We live in an even more regimented society than the 1950s and early 1960s. We live in a society where protests can be confined to ‘protest zones,’ where peaceful protest or critical comment can place activists and journalists on a no-fly list (while the authorities still seem routinely to overlook actual terrorists), where our electronic mail is routinely snooped into by agents of the federal government, where civil disobedience is being redefined as material support to terrorism. On the occasion of Martin Luther King Day, it is worth remembering Dr. King’s speech at Western Michigan University on December 18, 1963, in which he called for an international society of misfits who would dare challenge the injustices in the prevailing order.
The passage quoted below is about conformism and about the attempt of Establishment social scientists to create conformism as the social norm (a tendency that went further in the Soviet Union but was also present in the US).
Today, we are told by the Republican minority that is holding the country hostage in the Senate that we are maladjusted if we object to 37 million Americans not being covered by health care. We are maladjusted if we want to see banks regulated. We are maladjusted if we want a graduated income tax so that the richest, with their billions in bonuses, pay more for government social services from which they and their corporations benefit. We are maladjusted if we object to escalating the war in Afghanistan or to covert drone assassinations in Pakistan or to starting a whole new war in Yemen. We are maladjusted if we object to racially profiling Arabs and Arab-Americans. We are maladjusted if we object to mountain top removal coal mining, or, indeed, if we object to destroying the world with the burning of coal in general. We are maladjusted if we won’t disfigure our shorelines with oil rigs. We are maladjusted if we support choice for women or marriage for gays. (It is not that Dr. King, a man of his own era, would have necessarily supported all these causes in his own day, but that they are causes analagous to and growing out of the ones he did embrace).
We honor today a man who repeatedly broke the law. Who conspired to break the law. Who put tens of thousands of people up to breaking the law. He broke the law while adhering to the principle of active non-violence, of loving the jailer and winning over the persecutor. He broke laws that he saw as unjust and unconstitutional, and over time he redefined them as illegitimate by his passionate advocacy.
We honor a man from a different age, when Americans seemed to care about social injustice enough to come out into the streets and risk police dogs, tear gas, and imprisonment. When depression came from being unable to ensure that no American child went to bed hungry, not from being unable to stay in Avatar-world. Those in King’s tradition stand on the verge of being routed, on health care, the environment, bank regulation, abolition of the ‘PATRIOT’ acts assaults on the constitution, and the rendering of warfare a permanent institution in American life, like interstate highways and social security. If we are routed, will we effectively protest? Will there be consequences for the insurance companies, the arms dealers, the warmongering ‘think tanks,’ the advertisers, the lobbyists who mobilized to preserve the unjust old order? Or in today’s world is it enough to put up a facebook page and text a dollar to our favorite causes? Is that the kind of thing that would have satisfied Dr. Martin Luther King, Jr.?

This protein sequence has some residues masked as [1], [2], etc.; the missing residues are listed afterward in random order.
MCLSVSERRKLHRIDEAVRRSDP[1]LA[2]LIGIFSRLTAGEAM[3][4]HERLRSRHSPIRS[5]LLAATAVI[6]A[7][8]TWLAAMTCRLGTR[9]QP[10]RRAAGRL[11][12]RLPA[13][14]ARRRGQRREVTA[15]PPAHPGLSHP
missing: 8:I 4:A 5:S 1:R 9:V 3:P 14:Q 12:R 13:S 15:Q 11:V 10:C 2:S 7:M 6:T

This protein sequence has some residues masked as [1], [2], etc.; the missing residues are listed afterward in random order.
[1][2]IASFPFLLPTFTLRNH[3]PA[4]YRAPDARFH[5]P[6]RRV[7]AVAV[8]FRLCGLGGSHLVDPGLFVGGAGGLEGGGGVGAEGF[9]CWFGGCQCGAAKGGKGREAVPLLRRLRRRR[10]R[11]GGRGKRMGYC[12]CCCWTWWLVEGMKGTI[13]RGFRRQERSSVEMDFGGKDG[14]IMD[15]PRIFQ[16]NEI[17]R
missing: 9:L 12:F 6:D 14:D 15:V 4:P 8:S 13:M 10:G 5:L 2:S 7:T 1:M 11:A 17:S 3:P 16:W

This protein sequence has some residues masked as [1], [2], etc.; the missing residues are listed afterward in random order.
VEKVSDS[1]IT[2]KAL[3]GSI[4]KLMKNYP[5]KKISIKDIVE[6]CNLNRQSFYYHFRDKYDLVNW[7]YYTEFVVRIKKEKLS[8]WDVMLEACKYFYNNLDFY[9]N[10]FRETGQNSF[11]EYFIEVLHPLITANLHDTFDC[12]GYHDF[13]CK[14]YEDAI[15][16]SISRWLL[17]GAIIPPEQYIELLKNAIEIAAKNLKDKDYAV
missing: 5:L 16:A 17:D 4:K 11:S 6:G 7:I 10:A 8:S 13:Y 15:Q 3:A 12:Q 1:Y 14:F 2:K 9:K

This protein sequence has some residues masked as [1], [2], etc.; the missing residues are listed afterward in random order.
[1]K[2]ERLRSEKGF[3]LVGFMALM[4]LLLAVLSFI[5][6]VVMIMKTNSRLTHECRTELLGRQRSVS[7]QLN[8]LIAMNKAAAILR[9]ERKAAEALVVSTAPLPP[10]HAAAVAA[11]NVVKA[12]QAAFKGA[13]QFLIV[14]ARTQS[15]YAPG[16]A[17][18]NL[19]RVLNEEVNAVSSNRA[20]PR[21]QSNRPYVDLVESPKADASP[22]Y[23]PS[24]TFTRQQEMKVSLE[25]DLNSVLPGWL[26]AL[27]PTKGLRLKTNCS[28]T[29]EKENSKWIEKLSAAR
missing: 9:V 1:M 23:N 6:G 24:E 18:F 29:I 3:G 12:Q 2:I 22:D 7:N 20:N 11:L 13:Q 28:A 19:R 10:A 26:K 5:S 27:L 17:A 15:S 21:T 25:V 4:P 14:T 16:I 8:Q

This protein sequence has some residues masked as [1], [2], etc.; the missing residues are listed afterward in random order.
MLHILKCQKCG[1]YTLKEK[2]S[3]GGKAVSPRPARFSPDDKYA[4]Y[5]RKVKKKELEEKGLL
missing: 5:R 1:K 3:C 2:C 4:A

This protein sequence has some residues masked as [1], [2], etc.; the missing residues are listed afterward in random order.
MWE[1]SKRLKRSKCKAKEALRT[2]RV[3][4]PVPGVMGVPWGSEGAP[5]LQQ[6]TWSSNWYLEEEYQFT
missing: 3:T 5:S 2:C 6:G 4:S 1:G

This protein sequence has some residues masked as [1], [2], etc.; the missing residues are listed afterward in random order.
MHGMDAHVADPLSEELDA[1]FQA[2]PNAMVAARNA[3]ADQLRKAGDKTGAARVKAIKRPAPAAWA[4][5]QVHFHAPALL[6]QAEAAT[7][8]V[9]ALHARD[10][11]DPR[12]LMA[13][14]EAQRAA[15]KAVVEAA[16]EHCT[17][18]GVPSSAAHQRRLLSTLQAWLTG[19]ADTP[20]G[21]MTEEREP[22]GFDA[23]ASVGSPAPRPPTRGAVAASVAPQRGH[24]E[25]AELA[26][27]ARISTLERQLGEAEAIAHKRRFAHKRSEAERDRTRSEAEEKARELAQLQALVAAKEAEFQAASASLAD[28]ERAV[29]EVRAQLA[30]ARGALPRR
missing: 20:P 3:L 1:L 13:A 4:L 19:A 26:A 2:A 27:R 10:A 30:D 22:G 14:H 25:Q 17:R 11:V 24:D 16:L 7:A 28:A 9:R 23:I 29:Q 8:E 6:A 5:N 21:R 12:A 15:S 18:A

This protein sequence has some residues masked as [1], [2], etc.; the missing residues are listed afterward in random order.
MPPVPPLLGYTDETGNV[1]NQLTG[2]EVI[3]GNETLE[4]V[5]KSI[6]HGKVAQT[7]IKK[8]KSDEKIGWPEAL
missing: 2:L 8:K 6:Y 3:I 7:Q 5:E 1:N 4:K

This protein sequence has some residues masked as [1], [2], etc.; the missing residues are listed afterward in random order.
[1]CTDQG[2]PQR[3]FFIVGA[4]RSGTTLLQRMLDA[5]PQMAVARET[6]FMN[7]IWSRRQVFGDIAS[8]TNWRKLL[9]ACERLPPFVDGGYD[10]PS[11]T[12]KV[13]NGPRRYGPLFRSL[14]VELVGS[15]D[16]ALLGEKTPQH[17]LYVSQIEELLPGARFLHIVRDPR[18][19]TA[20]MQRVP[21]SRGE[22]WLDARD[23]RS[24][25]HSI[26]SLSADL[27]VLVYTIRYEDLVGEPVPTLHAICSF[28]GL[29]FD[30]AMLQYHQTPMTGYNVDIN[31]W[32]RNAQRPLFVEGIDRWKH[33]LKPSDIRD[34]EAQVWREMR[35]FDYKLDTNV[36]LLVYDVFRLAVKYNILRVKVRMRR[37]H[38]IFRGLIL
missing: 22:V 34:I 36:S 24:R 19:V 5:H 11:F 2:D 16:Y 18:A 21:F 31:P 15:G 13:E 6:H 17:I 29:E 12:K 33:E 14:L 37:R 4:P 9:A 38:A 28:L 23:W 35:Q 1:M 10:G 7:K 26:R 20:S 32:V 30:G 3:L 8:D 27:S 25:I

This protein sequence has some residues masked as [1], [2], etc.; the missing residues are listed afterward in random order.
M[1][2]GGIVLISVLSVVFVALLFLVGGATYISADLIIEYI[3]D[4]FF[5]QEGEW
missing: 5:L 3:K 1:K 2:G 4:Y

This is what, among other things, Dr. King said here in Michigan a little over 46 years ago:
‘ There are certain technical words within every academic discipline that soon become stereotypes and cliches. Modern psychology has a word that is probably used more than any other word in modern psychology. It is the word “maladjusted.” This word is the ringing cry to modern child psychology. Certainly, we all want to avoid the maladjusted life. In order to have real adjustment within our personalities, we all want the well-adjusted life in order to avoid neurosis, schizophrenic personalities.
But I say to you, my friends, as I move to my conclusion, there are certain things in our nation and in the world which I am proud to be maladjusted and which I hope all men of good-will will be maladjusted until the good societies realize. I say very honestly that I never intend to become adjusted to segregation and discrimination.
I never intend to become adjusted to religious bigotry.
I never intend to adjust myself to economic conditions that will take necessities from the many to give luxuries to the few.
I never intend to adjust myself to the madness of militarism, to self-defeating effects of physical violence. But in a day when sputniks and explorers are dashing through outer space and guided ballistic missiles are carving highways of death through the stratosphere, no nation can win a war. It is no longer the choice between violence and nonviolence. It is either nonviolence or nonexistence, and the alternative to disarmament. The alternative to absolute suspension of nuclear tests. The alternative to strengthening the United Nations and thereby disarming the whole world may well be a civilization plunged into the abyss of annihilation. This is why I welcome the recent test-ban treaty.
In other words, I’m about convinced now that there is need for a new organization in our world. The International Association for the Advancement of Creative Maladjustment–men and women who will be as maladjusted as the prophet Amos. Who in the midst of the injustices of his day could cry out in words that echo across the centuries, “Let justice roll down like waters and righteousness like a mighty stream.’
End/ (Not Continued)\